KOMPAS.com - Dutch Prime Minister Mark Rutte on Thursday, Feb. 17 offered apologies after a major historical review that found the Netherlands used systematic and excessive violence in Indonesia's 1945-49 war of independence.
The investigation from three historical research institutes contradicts the long-held view of the Hague government that Dutch troops engaged in only sporadic violence as they sought to regain control of the colony after World War II.
What did the study find?
The study, which took more than four years to conclude, said sources showed that atrocities in the then Dutch East Indies were committed in a systematic way.
It found “that the use of extreme violence by the Dutch armed forces was not only widespread but often deliberate, too.”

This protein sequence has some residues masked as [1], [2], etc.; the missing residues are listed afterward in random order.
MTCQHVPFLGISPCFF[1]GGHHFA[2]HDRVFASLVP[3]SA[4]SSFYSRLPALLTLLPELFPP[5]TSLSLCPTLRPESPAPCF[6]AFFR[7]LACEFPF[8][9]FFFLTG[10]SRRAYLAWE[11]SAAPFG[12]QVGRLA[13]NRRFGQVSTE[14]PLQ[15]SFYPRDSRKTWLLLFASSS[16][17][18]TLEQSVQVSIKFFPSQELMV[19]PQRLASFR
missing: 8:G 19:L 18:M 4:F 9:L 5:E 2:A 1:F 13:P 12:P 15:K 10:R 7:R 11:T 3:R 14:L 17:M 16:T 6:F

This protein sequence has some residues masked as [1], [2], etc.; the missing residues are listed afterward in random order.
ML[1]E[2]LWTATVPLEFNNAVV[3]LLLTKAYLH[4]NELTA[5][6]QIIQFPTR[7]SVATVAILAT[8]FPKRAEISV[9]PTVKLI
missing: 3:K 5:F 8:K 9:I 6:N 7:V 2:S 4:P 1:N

“It was condoned at every level: political, military, and legal.”
“The research shows that the vast majority of those who bore responsibility on the Dutch side — politicians, officers, civil servants, judges, and others — had or could have had knowledge of the systematic use of extreme violence,” the researchers said.
“There was a collective willingness to condone, justify and conceal it, and to let it go unpunished. All of this happened with a view to the higher goal: That of winning the war,” they said.
The review cited “extrajudicial executions, ill-treatment and torture, detention under inhumane conditions, the torching of houses and villages, the theft and destruction of property and food supplies, disproportionate air raids and artillery shelling, and what were often random mass arrests and mass internment.”